After I had Lumber Jackie all dressed up, I imagined her intro…“Ladies and gentlemen, give it up for…Luuummmbeeerrrr Jaackiieeee!”  I yank the cord on my Stihl saw and roll into the arena.  Ggggrrrrrr!  I squeeze the throttle, pumping the saw over my head to rally the crowd.  Grrrr!  Grrr!

Yep, that’s my bad-ass girl.

When it was time to tell mom and dad about my plans, I had to borrow Lumber Jackie’s confidence.  “Mom, dad, I’ve got to tell you something,” I said in that tone that warns, you ain’t gonna like this.

“Oh, no!” my dad said right away, throwing his hands up in mock exasperation.

“What is it?” my mom asked, hoping to move the conversation to a positive outcome.

“As you know,” I gingered, “well, you know how I’ve been doing some extra core and strength training the last few months?”  They nodded their heads.  “Well, I’ve been doing it for a reason.”  Big breath.  “I want to join the Hellgate Rollergirls.”

“No!” My mom let out a horsy breath which she had already held ten seconds too long.

Lumber Jackie answered her back in the same grizzly tone. “Yes!”

After lots of discussion about padding, falling, and general safety, mom and dad conceded to support my latest dream.  They’re awesome like that.  My brother came alongside, no questions asked.  “If she wants to do it, I say go for it!” he said.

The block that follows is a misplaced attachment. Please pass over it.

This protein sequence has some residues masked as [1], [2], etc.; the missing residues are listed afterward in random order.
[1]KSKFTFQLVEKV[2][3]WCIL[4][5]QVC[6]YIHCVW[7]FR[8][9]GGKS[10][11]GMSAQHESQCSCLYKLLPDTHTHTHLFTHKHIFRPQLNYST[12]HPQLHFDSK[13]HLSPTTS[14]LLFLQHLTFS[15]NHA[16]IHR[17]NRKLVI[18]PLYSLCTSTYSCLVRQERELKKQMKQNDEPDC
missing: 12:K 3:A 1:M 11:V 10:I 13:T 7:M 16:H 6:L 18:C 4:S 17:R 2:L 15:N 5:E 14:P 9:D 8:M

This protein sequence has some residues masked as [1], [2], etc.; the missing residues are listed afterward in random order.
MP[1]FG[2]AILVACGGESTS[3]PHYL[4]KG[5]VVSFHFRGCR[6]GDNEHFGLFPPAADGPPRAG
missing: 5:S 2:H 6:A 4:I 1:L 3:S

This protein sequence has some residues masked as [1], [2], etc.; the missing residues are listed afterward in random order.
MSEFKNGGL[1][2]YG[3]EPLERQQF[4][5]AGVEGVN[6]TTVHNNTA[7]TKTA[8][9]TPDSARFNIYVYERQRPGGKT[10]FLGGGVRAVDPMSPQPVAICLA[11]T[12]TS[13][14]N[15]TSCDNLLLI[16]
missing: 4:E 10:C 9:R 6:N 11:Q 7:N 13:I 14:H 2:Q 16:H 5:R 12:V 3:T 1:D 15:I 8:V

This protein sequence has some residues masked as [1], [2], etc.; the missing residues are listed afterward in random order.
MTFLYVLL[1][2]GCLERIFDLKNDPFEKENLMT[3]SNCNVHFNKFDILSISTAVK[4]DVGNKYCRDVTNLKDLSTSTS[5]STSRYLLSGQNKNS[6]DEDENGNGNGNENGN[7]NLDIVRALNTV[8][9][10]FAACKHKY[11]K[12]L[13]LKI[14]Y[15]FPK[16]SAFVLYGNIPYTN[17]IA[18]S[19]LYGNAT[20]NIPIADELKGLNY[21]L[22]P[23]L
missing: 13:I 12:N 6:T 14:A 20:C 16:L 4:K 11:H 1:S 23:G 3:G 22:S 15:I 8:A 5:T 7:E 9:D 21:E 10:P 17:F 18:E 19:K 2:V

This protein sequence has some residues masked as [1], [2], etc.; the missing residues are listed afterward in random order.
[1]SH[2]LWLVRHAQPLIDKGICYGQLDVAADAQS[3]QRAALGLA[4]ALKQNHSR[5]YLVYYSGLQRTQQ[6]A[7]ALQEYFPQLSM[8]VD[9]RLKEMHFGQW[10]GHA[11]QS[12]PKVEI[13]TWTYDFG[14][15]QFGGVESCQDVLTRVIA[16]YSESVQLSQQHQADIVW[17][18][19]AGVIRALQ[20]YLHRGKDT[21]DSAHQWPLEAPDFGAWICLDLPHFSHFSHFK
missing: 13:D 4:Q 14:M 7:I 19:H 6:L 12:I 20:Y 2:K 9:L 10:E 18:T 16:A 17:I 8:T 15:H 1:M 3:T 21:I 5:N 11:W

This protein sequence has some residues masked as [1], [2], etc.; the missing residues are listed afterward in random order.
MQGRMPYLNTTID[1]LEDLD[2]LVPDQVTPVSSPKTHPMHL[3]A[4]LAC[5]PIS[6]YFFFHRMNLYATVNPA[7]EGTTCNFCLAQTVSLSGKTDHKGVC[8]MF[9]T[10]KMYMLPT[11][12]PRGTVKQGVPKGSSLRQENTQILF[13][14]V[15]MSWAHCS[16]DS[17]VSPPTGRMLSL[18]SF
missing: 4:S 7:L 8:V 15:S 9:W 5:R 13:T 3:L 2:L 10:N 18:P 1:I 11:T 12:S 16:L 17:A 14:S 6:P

Two weeks later, I huddled with four other girls at the edge of a makeshift rink in one of Missoula’s coldest warehouses.  This was fresh meat orientation.  It was hard to pay attention without glancing at the crew running drills on the rink.  I got psyched when she said they could fit me tonight with some borrowed skates and pads, if I wanted to take the rink for a spin.  Oh, but first, I had to have health insurance, couldn’t lace up those wheels without insurance.  Plus, before I come back, I should also buy a mouth guard, just in case.  The practice crew switched to toe-walking drills in the center of the rink.  I looked harder.  Yep, their lips jutted out from a chunk of plastic in each of their mouths.  After I signed a no-sue clause, someone tried to find skates and pads for me to wear, but nothing fit my larger frame.  I wouldn’t be feeling the soft breeze of measured speed tonight.